Why my money is on Putin

If I were a member of the government in Kiev right now, I would be worried not only by the threat posed by Putin to the east, but by the intentions of my “friends” in the West.

When the crisis unfolded in the Ukraine, the White House and Western media initially sought to attack Russia for its hand in the unrest in eastern Ukraine and Moscow’s annexation of the Crimea in ad hominem terms. Putin was either scared, fulfilling some deranged desire to replay the Cold War or had seriously miscalculated Russia’s national interest.

But if Putin is either scared, crazy or stupid, it must only add to the embarrassment of Western leaders who have been unable to outmaneuver him to resolve the crisis with Ukraine’s territorial integrity intact. A tally of where each side stands at the moment makes clear that the Russians are ahead in a game largely of their making.

Russian leader Vladimir Putin on the hunt for the Amur tiger.
Russian leader Vladimir Putin on the hunt for the Amur tiger.

When the Maidan uprising occurred, Russia lost its puppet Viktor Yanukovych who it had spent years propping up through various means including economic warfare and covert operations. This faced Putin with the prospect of the largest country on his western border and in control of the bases of Russia’s Black Sea Fleet seeking EU membership.

After its attempts to control Ukraine through softer means clearly failed, Russia took over the Crimea under the flimsy cover of respecting the wishes of the region’s Russian population.

However, while it solved this immediate problem by securing the ports needed for its Black Sea fleet, Russia’s annexation of the Crimea created a new problem.

As pointed out by Columbia University political scientist Timothy Frye in the Washington Post, removing Crimea’s overwhelmingly pro-Russian population from the Ukraine means that the Europe-leaning western Ukraine will have a sizable electoral majority in the largest country on Russia’s western border. Putin addressed this problem by fomenting and supporting unrest in the eastern Ukraine’s Donetsk region, while maintaining troops on high alert and ready to make a move on the other side of Ukraine’s borders. However, Russia’s army is not just threatening to annex the Donbass region but is also poised to incorporate Moldova’s breakaway Transnistria region into Russia.

Some lazy observers have erred by comparing Putin’s recent moves to the preceding annexation of Crimea. In fact, Russia’s recent actions evince a much higher level of strategic planning than the immediate move into Crimea following the Maidan uprising.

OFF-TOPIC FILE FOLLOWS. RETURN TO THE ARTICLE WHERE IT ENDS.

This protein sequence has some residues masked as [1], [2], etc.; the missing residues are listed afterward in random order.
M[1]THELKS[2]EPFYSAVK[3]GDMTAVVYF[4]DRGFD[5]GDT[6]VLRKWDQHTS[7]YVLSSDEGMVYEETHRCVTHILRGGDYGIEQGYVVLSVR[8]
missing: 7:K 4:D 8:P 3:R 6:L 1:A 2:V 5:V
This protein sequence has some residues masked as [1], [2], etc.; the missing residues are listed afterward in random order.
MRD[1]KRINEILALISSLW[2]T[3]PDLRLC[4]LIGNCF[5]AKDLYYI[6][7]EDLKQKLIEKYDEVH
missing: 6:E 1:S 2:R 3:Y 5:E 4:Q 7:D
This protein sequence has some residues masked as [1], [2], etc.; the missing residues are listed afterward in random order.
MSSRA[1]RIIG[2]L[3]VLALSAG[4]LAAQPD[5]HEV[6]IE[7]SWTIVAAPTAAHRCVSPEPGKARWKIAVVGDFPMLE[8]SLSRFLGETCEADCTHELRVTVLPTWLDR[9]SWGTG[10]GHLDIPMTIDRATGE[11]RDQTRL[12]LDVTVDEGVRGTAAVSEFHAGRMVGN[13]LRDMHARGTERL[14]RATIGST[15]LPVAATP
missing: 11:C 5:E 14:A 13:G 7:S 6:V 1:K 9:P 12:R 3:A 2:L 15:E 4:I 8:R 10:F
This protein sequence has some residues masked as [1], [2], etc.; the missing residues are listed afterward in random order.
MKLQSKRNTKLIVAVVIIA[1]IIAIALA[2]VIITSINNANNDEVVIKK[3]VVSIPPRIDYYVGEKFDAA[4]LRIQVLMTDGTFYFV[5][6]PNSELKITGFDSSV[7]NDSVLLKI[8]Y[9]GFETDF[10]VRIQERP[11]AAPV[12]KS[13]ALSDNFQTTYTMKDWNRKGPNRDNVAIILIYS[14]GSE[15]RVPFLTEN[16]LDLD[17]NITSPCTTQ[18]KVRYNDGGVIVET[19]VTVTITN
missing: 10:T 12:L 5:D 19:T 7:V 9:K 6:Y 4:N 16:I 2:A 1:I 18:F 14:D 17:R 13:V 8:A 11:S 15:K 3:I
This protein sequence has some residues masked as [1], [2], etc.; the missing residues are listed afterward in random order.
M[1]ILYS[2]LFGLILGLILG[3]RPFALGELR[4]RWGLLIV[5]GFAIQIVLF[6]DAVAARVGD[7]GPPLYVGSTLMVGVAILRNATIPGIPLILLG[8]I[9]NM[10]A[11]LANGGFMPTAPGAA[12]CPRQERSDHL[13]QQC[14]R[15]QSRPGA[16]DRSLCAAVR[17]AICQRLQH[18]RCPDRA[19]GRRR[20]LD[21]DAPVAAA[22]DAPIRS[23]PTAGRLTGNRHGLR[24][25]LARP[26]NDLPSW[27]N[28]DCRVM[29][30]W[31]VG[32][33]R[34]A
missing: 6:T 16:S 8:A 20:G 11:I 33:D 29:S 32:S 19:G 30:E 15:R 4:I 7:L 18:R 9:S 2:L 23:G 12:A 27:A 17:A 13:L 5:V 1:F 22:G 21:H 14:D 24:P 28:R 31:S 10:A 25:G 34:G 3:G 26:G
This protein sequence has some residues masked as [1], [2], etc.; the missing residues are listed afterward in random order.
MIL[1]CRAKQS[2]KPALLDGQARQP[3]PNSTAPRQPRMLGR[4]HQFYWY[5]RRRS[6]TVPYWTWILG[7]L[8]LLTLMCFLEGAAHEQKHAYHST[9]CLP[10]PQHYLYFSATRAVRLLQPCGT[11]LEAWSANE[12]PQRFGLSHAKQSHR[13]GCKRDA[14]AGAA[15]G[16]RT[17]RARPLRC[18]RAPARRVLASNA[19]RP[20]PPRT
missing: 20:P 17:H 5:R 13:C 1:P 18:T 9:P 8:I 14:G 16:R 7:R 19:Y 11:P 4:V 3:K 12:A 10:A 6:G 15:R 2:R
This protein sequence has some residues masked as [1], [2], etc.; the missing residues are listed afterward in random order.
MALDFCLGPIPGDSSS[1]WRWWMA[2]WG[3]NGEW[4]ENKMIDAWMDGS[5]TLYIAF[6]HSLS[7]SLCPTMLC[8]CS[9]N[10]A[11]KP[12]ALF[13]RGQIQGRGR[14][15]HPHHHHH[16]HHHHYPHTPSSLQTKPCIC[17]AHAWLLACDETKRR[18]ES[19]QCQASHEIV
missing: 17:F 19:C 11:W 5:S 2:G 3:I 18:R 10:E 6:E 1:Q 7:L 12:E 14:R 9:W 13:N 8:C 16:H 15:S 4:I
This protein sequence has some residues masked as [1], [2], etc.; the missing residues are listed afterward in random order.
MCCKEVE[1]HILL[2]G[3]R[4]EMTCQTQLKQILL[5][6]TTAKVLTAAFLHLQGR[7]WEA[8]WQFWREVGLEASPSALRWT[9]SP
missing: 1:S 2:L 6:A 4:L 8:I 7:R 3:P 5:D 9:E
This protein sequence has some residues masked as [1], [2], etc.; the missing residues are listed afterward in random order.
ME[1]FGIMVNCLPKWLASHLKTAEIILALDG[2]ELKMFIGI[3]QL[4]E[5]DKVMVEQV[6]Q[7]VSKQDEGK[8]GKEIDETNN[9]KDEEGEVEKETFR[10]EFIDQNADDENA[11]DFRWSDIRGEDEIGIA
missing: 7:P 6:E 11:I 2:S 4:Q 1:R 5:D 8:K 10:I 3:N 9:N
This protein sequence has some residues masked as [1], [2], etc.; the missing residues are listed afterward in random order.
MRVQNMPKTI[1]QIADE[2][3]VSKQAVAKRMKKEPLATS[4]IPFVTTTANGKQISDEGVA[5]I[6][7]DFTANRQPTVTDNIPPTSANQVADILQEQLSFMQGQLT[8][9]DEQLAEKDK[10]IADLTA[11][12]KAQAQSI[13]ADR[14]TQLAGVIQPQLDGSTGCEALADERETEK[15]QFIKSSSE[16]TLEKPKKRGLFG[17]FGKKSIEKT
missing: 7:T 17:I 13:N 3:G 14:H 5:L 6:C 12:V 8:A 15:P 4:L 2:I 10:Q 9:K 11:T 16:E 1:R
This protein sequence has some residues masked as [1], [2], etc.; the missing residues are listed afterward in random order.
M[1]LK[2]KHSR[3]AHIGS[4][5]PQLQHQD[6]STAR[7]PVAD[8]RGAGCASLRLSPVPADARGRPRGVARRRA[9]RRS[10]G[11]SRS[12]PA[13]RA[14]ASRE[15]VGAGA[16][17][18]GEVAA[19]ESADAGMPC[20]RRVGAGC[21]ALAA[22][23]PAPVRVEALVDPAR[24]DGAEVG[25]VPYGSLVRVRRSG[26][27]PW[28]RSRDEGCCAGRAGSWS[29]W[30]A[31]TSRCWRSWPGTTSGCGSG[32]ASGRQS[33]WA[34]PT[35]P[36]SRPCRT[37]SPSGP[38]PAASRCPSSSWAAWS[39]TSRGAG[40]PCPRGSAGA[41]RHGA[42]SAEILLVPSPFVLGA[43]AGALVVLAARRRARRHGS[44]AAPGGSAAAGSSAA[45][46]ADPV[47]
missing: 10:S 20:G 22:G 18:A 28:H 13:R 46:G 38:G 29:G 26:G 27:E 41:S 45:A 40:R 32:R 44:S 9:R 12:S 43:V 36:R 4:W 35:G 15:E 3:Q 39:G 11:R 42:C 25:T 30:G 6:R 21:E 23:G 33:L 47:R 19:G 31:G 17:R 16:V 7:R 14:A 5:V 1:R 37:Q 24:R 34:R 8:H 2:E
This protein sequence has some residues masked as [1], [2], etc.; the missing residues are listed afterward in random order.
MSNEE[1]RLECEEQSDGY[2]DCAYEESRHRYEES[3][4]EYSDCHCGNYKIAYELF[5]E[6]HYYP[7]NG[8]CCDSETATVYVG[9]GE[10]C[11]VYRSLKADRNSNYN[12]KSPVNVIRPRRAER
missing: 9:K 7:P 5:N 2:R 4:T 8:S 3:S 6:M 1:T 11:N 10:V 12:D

Putin has placed the Kiev government on the horns of a dilemma. If the Ukrainian government moves too forcefully to crush the unrest in the Donbass, Russia may respond by invading not just the already pro-Russian Donetsk but the southern portion of the Ukraine linking the Crimea to Odessa and the Russian enclave of Transnistria. If the Ukraine lets Donetsk go it will either be annexed by Russia or become a Russian puppet state. However, if the Ukraine takes the most face-saving and least costly move of shifting to a more decentralized, federal system of governance to give the residents of the eastern Ukraine a greater degree of autonomy, Russia will have successfully found a way to re-establish its foothold in Ukrainian domestic politics even with a reduced pro-Russian electorate. Moreover, the residents of the eastern Ukraine may benefit from such a scenario if it leads to greater largesse from a Ukrainian government focused on discouraging separatist tendencies in the region (similar to how Canada has addressed Quebecois nationalism).

Russia has the Ukraine in a bear’s embrace, whichever way the latter country moves it will only result in it getting squeezed further.

In contrast, what has the West accomplished? It has implemented sanctions against a few relatively minor companies and mid-level officials involved with the Russian takeover in the Crimea. How does that help the Ukraine or the West achieve the goal of preserving Ukraine’s territorial integrity? It does nothing except hint at possible tougher sanctions if Russia does not back down – tougher sanctions that would still do little to re-establish Ukrainian control within its national borders.